I am going down to Doc's this morning who wanted me to put some of this illuminating video discussion up on his channel. I think it would be valuable if he did, if he put the part where Christine expresses what she really felt about his drinking. I knew. I could relate because this is how I felt about my dad's drinking in our home as we sisters were growing up. I acknowledged that Doc sometimes has great clarity and insight into people just because he is smart, but his arrogance and unwillingness to admit to this day the cost of alcoholism in a home with children in it is still insufferable at times.
I reasoned, however, as a child, that God allowed children to be born to alcoholics because he knew that sometimes a child was the only one who could reach them. Most adults, even family members, lose all patience with alcoholic relatives and stop interacting with them, but if they have children this is also abandoning their children, leaving the whole family to struggle more or less alone. I experienced this abandonment by my Dad's sisters and even somewhat by his dad and mother who did not drink. Most of the community also shunned the family with the errant drinker.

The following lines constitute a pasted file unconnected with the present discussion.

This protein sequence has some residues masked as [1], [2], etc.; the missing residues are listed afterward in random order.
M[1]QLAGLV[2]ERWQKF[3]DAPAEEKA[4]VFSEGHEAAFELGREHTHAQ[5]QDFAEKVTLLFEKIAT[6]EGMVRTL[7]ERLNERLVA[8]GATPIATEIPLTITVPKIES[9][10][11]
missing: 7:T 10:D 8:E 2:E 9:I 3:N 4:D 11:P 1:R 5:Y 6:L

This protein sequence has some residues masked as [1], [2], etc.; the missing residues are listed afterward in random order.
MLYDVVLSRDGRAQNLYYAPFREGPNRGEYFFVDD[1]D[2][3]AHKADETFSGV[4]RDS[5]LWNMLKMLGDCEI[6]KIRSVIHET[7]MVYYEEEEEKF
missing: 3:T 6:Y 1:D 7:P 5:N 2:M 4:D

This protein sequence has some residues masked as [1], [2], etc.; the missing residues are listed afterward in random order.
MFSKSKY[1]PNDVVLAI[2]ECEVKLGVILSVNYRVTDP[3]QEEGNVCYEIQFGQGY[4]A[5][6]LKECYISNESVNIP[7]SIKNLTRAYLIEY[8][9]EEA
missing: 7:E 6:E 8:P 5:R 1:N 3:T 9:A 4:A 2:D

But I knew we sisters had to struggle to reach our dad to try to sober him and keep him alive. If he died we all might go down! I knew we would have a very hard life without his know how and ability to make money.
I asked Christine why her mother did not kick Doc out as she said she drank but not nearly as much as Doc did. She said well, it was a love-hate relationship. Christine also very frankly confessed to having a problem with alcohol which she said she drank to feel good. She thought Doc drank as a result of early hurt and pain which we both knew occurred in his first marriage with the subsequent loss of contact with his own two daughters. Doc said yesterday Christine and her sister were to become the closest thing to daughters he would ever have. Christine said she self medicated with alcohol but wished she could get feeling good without it. She admitted to being a very angry young teen when her mother was married to Doc.